Defined Contribution  

Master trusts eye new pensions for decumulation

Master trusts eye new pensions for decumulation

The government will consider allowing master trusts to offer collective defined contribution schemes for decumulation purposes.

Julian Barker, defined benefit team leader at the department for Work and Pensions, said at an event in the house of commons this week (October 16) that master trust providers have shown interest in offering the schemes to their members.

He said: “The funds in master trusts are growing, and the members are ageing, and they are very conscious that when these members come to them with funds and say ‘I want to retire, what do I do with this money,’ the options they can give people at the moment are very limited - go to an annuity provider, go to a drawdown provider, or just take the cash.

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“And the master trusts don't really want to sell themselves as a saving vehicle, they want to sell themselves as a pension.

“One of the options that they would like to be able to offer is to move the funds into this collective fund, and it will aim to pay a pension when the member gets to 65 or 67. That is something that master trusts are seeing that in five, 10 years’ time they want to be able to do.”

CDC schemes differ from DB pensions in the sense they do not guarantee certain incomes in retirement. Instead, CDC have a target amount they will pay out, based on a long term, mixed risk investment plan.

The schemes also differ from the traditional defined contribution plans in that they do not produce individual pension pots. Instead they invest savings in a larger collective pot, which provides an income to individuals during their retirement.

Part of the Pension Schemes Bill announced on Monday (October 14) included provisions to create CDC schemes, as the document provides a framework for the establishment, operation and regulation of this type of pension fund.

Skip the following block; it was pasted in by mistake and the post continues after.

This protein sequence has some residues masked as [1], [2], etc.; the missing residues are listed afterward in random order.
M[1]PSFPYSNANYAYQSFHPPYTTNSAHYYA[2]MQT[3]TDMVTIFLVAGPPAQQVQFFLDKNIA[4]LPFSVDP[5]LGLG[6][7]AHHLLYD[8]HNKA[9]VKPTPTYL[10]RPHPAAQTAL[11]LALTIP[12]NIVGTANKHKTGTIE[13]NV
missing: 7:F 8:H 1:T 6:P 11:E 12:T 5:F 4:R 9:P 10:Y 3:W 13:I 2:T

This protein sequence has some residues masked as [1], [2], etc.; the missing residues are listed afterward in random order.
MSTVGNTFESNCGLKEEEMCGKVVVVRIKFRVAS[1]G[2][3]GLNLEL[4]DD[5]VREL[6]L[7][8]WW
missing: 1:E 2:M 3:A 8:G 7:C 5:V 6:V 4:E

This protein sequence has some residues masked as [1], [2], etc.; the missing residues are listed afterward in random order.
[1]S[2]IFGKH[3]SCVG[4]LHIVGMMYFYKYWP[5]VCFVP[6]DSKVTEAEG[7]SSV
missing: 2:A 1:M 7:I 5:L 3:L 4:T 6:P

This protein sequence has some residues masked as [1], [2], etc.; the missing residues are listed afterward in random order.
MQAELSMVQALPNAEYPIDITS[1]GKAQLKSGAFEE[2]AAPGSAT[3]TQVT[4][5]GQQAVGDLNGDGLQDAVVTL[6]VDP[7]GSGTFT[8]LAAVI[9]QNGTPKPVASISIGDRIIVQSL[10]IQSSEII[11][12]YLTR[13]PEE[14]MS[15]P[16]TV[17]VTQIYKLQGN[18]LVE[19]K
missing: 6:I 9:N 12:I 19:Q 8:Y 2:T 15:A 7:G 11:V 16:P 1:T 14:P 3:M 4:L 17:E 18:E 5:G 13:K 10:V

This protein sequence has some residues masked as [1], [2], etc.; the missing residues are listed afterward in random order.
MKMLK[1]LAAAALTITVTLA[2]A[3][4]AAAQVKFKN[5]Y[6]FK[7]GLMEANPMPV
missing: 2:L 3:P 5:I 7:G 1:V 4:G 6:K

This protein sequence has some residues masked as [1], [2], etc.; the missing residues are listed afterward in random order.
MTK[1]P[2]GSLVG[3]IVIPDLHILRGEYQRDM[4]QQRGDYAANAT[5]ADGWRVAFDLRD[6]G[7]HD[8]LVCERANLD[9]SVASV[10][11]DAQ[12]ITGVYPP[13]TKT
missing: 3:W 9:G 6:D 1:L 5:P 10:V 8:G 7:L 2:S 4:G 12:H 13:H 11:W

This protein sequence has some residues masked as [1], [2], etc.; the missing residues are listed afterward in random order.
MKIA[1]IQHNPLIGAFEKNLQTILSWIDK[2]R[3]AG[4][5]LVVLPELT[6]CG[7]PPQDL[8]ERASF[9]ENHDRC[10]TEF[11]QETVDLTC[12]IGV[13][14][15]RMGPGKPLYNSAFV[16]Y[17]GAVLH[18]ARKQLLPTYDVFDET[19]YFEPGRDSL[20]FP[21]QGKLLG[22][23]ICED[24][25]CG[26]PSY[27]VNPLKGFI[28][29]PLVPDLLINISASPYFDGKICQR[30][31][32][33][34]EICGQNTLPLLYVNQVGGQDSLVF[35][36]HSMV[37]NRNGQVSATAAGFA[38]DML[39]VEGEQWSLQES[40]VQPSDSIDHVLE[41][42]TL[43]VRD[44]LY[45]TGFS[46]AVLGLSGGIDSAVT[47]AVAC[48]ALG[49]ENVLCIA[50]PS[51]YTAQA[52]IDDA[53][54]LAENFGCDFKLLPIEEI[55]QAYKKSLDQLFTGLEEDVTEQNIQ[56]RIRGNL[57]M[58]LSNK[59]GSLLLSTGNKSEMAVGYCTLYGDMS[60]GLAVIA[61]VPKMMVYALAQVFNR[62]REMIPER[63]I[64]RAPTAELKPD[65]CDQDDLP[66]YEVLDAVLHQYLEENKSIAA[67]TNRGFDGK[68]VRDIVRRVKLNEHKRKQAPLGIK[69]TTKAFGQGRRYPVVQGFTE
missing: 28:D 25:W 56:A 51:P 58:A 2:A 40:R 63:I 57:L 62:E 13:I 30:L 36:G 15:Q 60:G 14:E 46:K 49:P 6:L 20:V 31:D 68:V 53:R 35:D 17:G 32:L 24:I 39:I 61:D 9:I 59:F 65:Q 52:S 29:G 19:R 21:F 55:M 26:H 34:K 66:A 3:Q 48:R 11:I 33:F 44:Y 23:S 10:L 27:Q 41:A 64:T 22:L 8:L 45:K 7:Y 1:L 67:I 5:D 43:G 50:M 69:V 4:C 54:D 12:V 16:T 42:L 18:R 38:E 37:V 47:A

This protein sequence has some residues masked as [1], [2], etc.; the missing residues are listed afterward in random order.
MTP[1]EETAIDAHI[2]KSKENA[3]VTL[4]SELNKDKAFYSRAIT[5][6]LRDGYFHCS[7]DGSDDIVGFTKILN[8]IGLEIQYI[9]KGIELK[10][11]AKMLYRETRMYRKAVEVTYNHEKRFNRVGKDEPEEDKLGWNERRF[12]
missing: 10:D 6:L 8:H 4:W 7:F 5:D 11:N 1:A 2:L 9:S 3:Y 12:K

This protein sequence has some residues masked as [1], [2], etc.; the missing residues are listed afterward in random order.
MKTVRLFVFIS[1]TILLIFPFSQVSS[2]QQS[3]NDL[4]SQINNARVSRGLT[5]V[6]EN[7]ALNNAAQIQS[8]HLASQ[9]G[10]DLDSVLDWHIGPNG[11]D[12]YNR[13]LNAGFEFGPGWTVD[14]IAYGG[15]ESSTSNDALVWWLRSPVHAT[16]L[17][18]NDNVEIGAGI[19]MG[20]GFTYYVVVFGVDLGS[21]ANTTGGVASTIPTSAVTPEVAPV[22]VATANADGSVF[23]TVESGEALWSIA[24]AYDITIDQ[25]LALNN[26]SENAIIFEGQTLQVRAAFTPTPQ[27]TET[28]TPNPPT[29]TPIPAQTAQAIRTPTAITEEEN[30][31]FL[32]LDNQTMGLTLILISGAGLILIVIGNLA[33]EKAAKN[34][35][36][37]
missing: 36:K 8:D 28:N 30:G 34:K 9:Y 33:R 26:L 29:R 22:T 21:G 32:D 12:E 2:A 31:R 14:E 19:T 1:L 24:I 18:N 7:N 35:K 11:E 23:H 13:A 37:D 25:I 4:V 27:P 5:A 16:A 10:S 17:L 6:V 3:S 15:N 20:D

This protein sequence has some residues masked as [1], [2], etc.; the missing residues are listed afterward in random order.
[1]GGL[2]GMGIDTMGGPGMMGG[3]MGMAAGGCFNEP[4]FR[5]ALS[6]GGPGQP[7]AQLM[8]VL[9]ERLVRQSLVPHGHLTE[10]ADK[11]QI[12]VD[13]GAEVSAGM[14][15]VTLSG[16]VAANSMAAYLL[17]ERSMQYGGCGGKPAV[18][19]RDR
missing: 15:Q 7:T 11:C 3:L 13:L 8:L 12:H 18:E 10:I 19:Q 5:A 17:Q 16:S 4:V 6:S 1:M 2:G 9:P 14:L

Royal Mail is the first company looking to set up one of these plans, after reaching an agreement with the Communication Workers Union and gaining approval from workers in April 2018.

Mr Barker also pointed out that master trusts would be able to take on new members in decumulation by offering a CDC option.

He added: “We see there is quite a lot of interest in that market developing, and it is not just from the master trusts, [we] also heard it from the unions, which are very strongly behind it.”

He explained that at the moment the rules included in the Pension Schemes Bill don’t provide for this precisely, as “it is aimed very much at trying to keep things simple, so it works for single employers like Royal Mail”.

“But we have powers in the bill to adapt the legislation later, via secondary legislation, to do these things,” he added.

Nathan Long, senior analyst at Hargreaves Lansdown, said: "It’s an obvious next step to explore using master trusts to provide pooled retirement solutions at a time when low interests are distorting retirement behaviour. The question remains whether retirees actually have the appetite to tie money up in a ‘retirement CDC’ arrangement.